Clerks III (2022) Review

By Allison Rose   X Formly Known as Twitter
3 Min Read

Clerks III brings Smith’s trilogy full circle, even though he has written, produced, and directed other movies in between.

Kevin Patrick Smith was born in August 1970 in Monmouth County, New Jersey.  He just turned 52 years old. I was born in January 1971 so I'll be 52 in a few months and, though I was technically born in a hospital in Brooklyn, New York, I was raised in Monmouth County, New Jersey about fifteen minutes or so from where Kevin Smith grew up.   I was a "theater geek" acting in high school plays while Kevin had a desire to be a filmmaker.  In 1994,  Smith's first film, Clerks, was released to critical acclaim and has since become a "cult classic".   In 2006 a sequel, Clerks II, was released and this month Clerks III will be headed to theaters for one week only.

Dante Hicks (Brian O'Halloran; Mallrats) co-owns a convenience store in Leonardo, NJ.  With his friend Randal Graves (Jeff Anderson; Zack and Miri Make a Porno).   The two have worked there for over twenty years with the same group of regulars coming into the store every week.  When Randal suddenly has a heart attack (reminiscent of Smith's own heart attack experience in 2018), he sees life differently than before and decides he wants to make a movie about working at the convenience store - and the now defunct video store before that.  With all of their friends' help and Dante as producer, Randal films his first feature film (as Smith did back in 1994).

Much of the original cast returns for this final chapter in the NJ convenience store trilogy and it is obvious they have the same chemistry they did so long ago.  Rosario Dawson (The Mandalorian) who plays Dante's wife makes a few appearances in the film in an attempt to help Dante work through some of his difficult emotions.  Ben Affleck (Argo), Sarah Michelle Gellar (Buffy the Vampire Slayer), and Justin Long (Live Free or Die Hard) all have short but funny cameos.  Of course, Jay (Jason Mewes; Dogma) and Silent Bob (Smith) have a few scenes and make them memorable as usual.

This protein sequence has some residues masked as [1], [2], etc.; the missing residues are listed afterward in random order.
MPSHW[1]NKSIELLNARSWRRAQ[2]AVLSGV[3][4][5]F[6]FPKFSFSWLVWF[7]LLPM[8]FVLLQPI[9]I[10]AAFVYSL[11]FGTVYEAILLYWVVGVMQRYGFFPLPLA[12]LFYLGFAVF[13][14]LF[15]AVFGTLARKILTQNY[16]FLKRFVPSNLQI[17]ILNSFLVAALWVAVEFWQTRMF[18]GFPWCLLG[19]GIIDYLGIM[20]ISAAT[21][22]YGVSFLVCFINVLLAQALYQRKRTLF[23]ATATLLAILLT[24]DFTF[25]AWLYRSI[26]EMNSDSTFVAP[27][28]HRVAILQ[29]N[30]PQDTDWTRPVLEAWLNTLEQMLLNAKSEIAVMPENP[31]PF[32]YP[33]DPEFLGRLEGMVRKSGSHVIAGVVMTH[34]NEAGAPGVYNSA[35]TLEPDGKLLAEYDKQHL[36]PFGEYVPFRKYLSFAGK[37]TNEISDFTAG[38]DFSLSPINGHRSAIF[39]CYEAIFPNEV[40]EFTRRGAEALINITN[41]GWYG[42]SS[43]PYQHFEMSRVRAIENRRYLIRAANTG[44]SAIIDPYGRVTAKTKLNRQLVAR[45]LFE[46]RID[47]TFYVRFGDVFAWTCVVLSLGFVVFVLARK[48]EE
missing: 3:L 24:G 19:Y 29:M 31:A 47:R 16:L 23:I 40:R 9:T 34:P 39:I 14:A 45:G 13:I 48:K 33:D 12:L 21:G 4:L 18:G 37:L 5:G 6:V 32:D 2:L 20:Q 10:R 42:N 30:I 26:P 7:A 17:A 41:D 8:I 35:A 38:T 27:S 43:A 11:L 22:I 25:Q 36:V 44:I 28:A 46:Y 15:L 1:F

While Clerks III is supposed to be mimicking the 1994 Clerks,  one of the main differences is that this one is in color as opposed to the black and white color scheme we got in 1994. Understandably that cast is much older now with expanding waistlines and a bit more grey hair.   Smith even comments in his end credits speech about how, due to budgetary concerns, the original film was shot in black and white and this latest color version is how he had always intended the movie to be shot.

Clerks III brings Smith's trilogy full circle, even though he has written, produced, and directed other movies in between.  My only complaint is that the ending goes to a dark place which, on the one hand, is kind of a bummer.  Without going into detail, the movie ends in a way that will satisfy only the most diehard fans that are aware there is an alternate ending to the first film.

As I said earlier, having grown up near Kevin Smith in New Jersey, this trilogy holds a special place in my heart.  From the cheesy convenient store, playing roof hockey, and the various "characters" that walk through that door of the store, the nostalgia brings me back to my High school days.  

One moment especially stood out for me and had me screaming "Oh My God".  If you are unfamiliar with the "Evil Clown" of Middletown, you should Google it.  That big, ugly, scary clown is a precious part of my childhood so, as I stated, seeing it made me long for my lost youth and my friends.

Clerks III isn't Smith's greatest movie but it ends the series cleanly and offers fans a heartwarming look back to all that came before.

Grade: B

Directed By:
MPAA Rating: R
Running Time: 100 minutes
Distributed By: Lionsgate

Stream from Amazon Prime
Purchase Clerks III from the iTunes store.
Watch / Stream on Hulu
Watch on Apple TV

For more information about Clerks III visit the FlickDirect Movie Database. For more reviews by Allison Rose please click here.

Clerks III images are courtesy of Lionsgate. All Rights Reserved.

FlickDirect, Allison   Rose

Allison Rose, a Senior Correspondent and Critic at FlickDirect, is a dynamic presence in the entertainment industry with a communications degree from Hofstra University. She brings her film expertise to KRMS News/Talk 97.5 FM and broadcast television, and is recognized as a Tomatometer-Approved Critic. Her role as an adept event moderator in various entertainment industry forums underscores her versatility. Her affiliations with SEFCA, the Florida Film Critics Circle, and the Online Film Critics Society highlight her as an influential figure in film criticism and media.


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